Monday, July 20, 2020

Metaphysical Organism

I feel like there's a better version of this to be written, but this is what I have so far.

17 February 2021: Made improvements.

6 May 2021: this is an important addendum relating to how a person should pray to God as presented by the metaphysical organism argument.

Let's say you are an effective altruist (an EA), looking to understand reality so as to best be able to do good. It turns out that we have theoretical reasons for believing a certain mysterious sea creature lives under the ocean. We also have many, but not 100% conclusive, sightings of that sea creature. Otherwise we might think that its part of the abyssal plain is uninhabited, and store nuclear waste there. But if it does exist, it will suffer greatly from the pollution.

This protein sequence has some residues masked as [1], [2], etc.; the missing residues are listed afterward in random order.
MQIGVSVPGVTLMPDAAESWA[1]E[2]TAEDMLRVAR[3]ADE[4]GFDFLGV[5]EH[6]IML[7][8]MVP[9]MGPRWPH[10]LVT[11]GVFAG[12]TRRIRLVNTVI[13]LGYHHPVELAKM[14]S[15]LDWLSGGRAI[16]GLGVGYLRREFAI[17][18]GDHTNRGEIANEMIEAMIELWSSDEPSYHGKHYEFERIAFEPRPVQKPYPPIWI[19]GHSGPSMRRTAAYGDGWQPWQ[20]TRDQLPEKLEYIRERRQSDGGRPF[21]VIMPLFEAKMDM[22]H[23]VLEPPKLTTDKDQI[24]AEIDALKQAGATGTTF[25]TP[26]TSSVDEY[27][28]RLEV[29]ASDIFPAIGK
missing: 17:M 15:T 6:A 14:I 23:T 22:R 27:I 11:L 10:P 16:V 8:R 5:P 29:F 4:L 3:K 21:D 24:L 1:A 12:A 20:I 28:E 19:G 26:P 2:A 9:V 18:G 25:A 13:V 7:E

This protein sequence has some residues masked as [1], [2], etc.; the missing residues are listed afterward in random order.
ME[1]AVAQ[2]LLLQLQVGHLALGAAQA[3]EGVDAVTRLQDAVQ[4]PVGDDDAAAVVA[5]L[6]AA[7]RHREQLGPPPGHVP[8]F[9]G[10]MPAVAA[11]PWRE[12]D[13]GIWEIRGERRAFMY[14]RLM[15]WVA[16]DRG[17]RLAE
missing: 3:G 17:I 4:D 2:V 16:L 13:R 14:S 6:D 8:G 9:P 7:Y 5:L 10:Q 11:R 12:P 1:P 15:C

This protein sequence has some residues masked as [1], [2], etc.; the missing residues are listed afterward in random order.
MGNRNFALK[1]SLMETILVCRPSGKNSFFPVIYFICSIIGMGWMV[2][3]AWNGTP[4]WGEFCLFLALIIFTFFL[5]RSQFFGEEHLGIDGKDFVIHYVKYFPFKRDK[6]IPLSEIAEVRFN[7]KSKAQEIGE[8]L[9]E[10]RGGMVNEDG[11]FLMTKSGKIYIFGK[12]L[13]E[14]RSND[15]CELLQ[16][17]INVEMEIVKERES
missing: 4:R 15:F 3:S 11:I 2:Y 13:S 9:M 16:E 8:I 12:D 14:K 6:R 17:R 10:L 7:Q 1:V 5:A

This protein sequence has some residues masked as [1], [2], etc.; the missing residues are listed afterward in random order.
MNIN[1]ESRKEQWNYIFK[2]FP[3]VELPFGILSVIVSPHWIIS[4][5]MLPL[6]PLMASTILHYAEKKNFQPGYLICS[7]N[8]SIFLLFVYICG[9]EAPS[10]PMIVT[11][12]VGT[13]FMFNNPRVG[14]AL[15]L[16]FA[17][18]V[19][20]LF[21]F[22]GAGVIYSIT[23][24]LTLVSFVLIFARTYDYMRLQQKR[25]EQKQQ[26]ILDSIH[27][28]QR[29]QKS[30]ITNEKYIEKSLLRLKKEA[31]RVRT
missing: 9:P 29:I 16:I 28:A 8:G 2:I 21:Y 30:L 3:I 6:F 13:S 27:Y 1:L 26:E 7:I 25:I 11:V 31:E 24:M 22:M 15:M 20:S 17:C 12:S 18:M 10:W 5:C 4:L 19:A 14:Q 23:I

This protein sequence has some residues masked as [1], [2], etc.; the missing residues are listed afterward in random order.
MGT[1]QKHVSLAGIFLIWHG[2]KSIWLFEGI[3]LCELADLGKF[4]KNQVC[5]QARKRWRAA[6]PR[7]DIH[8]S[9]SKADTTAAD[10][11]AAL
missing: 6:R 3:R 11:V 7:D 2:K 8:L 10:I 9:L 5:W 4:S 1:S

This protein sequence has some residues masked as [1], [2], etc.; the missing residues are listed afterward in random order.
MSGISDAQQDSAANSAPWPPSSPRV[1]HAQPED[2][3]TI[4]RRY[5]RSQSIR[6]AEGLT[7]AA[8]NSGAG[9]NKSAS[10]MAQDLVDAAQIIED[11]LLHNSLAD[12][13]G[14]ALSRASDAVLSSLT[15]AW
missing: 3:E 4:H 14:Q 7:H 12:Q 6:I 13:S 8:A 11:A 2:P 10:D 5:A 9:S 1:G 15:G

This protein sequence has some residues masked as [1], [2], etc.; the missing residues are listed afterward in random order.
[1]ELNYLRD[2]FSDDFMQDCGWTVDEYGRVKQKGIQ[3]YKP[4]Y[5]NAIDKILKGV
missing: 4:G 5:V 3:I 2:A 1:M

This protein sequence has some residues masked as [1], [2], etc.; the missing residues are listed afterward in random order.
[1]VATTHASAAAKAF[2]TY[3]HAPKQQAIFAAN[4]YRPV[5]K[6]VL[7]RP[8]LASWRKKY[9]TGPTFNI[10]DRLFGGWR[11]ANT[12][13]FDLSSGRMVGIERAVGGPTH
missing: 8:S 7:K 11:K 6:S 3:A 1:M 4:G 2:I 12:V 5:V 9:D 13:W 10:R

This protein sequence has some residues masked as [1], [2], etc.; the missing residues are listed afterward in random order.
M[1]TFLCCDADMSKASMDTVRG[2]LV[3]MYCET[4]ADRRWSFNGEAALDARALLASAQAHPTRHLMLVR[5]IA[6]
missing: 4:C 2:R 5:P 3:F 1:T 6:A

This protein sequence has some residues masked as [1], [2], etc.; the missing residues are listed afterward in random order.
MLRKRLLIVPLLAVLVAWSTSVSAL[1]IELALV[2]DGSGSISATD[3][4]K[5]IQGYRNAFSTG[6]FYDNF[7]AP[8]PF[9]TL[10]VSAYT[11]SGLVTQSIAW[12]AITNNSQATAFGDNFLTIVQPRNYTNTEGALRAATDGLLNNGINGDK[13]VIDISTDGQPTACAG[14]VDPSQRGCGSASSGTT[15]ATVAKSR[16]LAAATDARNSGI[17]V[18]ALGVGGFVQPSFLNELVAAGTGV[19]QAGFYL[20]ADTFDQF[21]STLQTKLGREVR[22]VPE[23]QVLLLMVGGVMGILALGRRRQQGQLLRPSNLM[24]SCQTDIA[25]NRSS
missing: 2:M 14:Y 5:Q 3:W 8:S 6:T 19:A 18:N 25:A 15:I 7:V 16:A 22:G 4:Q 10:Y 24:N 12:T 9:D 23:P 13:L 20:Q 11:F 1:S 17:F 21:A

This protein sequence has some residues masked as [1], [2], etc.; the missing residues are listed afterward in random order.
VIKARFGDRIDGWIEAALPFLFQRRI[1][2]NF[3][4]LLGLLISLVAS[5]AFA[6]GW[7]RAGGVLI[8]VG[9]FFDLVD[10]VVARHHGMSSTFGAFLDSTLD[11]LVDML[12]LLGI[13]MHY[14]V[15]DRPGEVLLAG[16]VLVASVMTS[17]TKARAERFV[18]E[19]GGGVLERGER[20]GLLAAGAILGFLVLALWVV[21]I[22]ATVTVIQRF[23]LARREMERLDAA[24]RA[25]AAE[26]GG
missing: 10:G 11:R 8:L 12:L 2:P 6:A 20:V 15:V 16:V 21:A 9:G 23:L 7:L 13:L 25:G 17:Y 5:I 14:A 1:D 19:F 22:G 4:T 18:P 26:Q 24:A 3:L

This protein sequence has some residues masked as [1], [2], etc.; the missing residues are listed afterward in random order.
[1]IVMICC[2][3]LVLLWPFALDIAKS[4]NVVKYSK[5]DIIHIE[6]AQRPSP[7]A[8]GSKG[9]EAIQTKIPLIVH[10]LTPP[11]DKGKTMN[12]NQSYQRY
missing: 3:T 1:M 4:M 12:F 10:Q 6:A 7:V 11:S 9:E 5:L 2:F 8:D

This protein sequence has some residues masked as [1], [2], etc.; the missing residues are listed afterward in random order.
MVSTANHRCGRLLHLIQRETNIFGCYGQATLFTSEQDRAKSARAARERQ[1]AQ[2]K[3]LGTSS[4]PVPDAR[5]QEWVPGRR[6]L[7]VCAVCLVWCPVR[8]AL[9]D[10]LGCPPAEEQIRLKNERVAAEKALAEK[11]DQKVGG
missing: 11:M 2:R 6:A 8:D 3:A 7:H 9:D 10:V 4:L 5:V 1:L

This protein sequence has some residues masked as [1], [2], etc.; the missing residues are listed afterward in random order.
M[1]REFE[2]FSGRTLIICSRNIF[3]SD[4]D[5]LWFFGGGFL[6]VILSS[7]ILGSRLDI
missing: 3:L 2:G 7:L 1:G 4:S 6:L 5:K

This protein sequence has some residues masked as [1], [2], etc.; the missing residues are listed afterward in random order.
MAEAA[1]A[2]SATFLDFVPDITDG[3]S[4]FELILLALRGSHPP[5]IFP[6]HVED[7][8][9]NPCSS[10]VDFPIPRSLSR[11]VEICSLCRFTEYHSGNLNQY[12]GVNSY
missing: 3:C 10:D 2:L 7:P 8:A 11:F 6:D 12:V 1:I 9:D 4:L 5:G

Ordinarily, an EA might do something like say "Let's come up with some subjective probability estimates -- maybe 60% there is a sea creature, 40% there isn't" and then use that in weighing whether or not to store the nuclear waste there. Maybe we fear that the sea creature could suffer -100,000 utils if we put the waste there. But in another part of the abyssal plain, there is another possible sea creature that could suffer -100,000 utils. We could multiply the likelihood of a sea creature existing by its level of expected suffering to determine in which part of the abyssal plain to store the nuclear waste (or maybe we just decide not to store the nuclear waste under the ocean at all). A possible sea creature can have a significant effect on policy.

I want to consider a metaphysical creature (although, technically, "creature" may be the wrong word, "organism" may be better), which we have good theoretical reasons to think might exist, and of which we also have many sightings, which at least up until now have not been considered 100% conclusive by the epistemic mainstream. I will focus on the theoretical reasons for thinking the organism might exist, and on practical outcomes of taking into account this possibility.